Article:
This is not a post about whether tis nobler in the mind to say “Merry Christmas”, “Seasons Greetings” or “Happy Hanuka”. I’m going to assume that if you’ve made it here that you have a half a brain and don’t need some idiot on the Internet to tell you already know: There is no war on Christmas, there are just some people in the world who don’t know how to refrain from being assholes.
This post is also being written in the heat of summer, so this isn’t me getting an early start on a campaign to cancel Christmas.
What this post IS about though is a coming of age. It’s about lies and cover ups. It’s about right and wrong. It’s about the forces of magic and imagination versus the forces of consumerism and the hard truth of reality.
It’s about Santa Claus.
Somehow, our son has made it to the age of 11 years old while still believing in Santa Claus. I don’t know how this happened. I thank/blame the parents of his peers for raising well adjusted little angels who chose not to burst my son’s bubble.
I may also be partly to blame. When my son was younger, maybe 3 years old let’s say, it was hard to get him to eat at restaurants. For one thing, he’s a picky eater. So we usually only took him to Pizza Hut. But in addition to limiting our options he would often not eat or be ridiculously slow to eat. So one day I clued into an idea.
I spread my napkin on the table, held one hand over it and stealthily blew onto the table to make it move. Three year old Owen was delighted. I did this several times then told him to give it a whirl, he held his hands over it and I blew just enough to make it wiggle a bit.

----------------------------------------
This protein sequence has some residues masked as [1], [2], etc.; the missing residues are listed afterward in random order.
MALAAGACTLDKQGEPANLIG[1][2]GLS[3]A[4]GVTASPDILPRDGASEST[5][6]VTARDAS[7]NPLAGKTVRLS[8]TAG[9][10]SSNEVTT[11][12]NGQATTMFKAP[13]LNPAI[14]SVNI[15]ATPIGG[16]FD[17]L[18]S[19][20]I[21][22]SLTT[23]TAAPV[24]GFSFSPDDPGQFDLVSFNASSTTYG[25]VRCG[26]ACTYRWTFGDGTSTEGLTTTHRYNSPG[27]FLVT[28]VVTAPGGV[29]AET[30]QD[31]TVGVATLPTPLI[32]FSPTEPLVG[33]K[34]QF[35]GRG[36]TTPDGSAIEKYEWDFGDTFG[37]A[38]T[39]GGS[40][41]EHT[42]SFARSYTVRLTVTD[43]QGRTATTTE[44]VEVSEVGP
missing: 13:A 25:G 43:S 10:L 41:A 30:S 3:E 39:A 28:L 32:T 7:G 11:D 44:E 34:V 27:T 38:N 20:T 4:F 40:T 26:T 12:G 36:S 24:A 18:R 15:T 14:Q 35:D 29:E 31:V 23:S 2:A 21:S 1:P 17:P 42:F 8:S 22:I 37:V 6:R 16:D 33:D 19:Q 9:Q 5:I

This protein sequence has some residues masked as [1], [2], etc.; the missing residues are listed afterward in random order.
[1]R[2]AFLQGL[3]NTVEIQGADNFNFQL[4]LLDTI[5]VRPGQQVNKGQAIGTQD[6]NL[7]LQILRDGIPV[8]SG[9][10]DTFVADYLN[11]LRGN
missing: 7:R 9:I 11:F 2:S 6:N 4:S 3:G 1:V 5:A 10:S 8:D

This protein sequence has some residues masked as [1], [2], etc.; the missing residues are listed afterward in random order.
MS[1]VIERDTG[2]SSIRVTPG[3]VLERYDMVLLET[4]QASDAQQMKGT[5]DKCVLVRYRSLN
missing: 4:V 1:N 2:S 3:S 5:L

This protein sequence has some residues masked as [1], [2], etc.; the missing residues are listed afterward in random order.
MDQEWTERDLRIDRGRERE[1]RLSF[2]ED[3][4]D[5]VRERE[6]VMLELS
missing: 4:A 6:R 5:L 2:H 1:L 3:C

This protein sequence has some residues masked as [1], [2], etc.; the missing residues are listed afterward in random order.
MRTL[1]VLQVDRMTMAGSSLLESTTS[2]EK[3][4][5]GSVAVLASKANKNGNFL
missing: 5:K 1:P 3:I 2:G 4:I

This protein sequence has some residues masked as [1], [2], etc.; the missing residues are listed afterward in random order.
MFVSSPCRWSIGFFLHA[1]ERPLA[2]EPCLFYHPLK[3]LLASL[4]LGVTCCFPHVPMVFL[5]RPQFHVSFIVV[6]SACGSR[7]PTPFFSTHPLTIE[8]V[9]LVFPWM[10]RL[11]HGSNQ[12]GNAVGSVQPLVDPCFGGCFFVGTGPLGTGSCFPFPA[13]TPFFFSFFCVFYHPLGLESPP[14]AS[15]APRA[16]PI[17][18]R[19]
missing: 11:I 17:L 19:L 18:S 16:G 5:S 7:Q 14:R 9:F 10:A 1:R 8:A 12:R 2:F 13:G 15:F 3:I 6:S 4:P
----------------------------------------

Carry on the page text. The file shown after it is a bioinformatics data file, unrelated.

“Oh, you must not have enough energy to make it go!”, I lied straight to his innocent little face, “Take a bite of pizza and try again.”
And he did. He remained convinced that he could do this for YEARS! We even went to Pizza Hut once with a couple of his friends and managed to convince them! He was 8 when I finally fessed up. I thought that it was only a matter of time before he went out to a restaurant without me and said: “WTF! This totally works when I’m with my Dad…”
He wasn’t mad when he found out, just disappointed that he didn’t have Jedi-like powers.
So he has a history of us perpetuating whimsical tales (lies) about magical things.
But now this forces us into a dilemma:
Do we allow our son to go on, believing in Santa, only for him to innocently let slip one day in grade 12 that he’s asked for the iPhone 27x from Santa and be laughed at by his peers?
Or do we rip it off like a band-aid and tell him right now that there is nothing magical in the world (except of course when a vending machine gives you two for one), hoping that it will all resolve itself in therapy in the coming years?
Hmmm. Maybe somewhere in the middle then.
My own thoughts are that I would rather not send my child into junior high believing in Santa Claus. A lot of my parenting decisions have been made this way: Deadline parenting. We toilet trained him based on the idea that we did not want him to be the kid who poops himself in kindergarten. So we had a deadline. We taught him to tie his shoes before he got to grade 1 so that he wasn’t the kid who needed teacher to tie them for him at recess. Deadline.
So no Santa by Junior High, ok then. That gives us one more year of elementary school.
New dilemma: Do we tell him now, in the summer? Or do we wait until after one more Christmas? This is harder.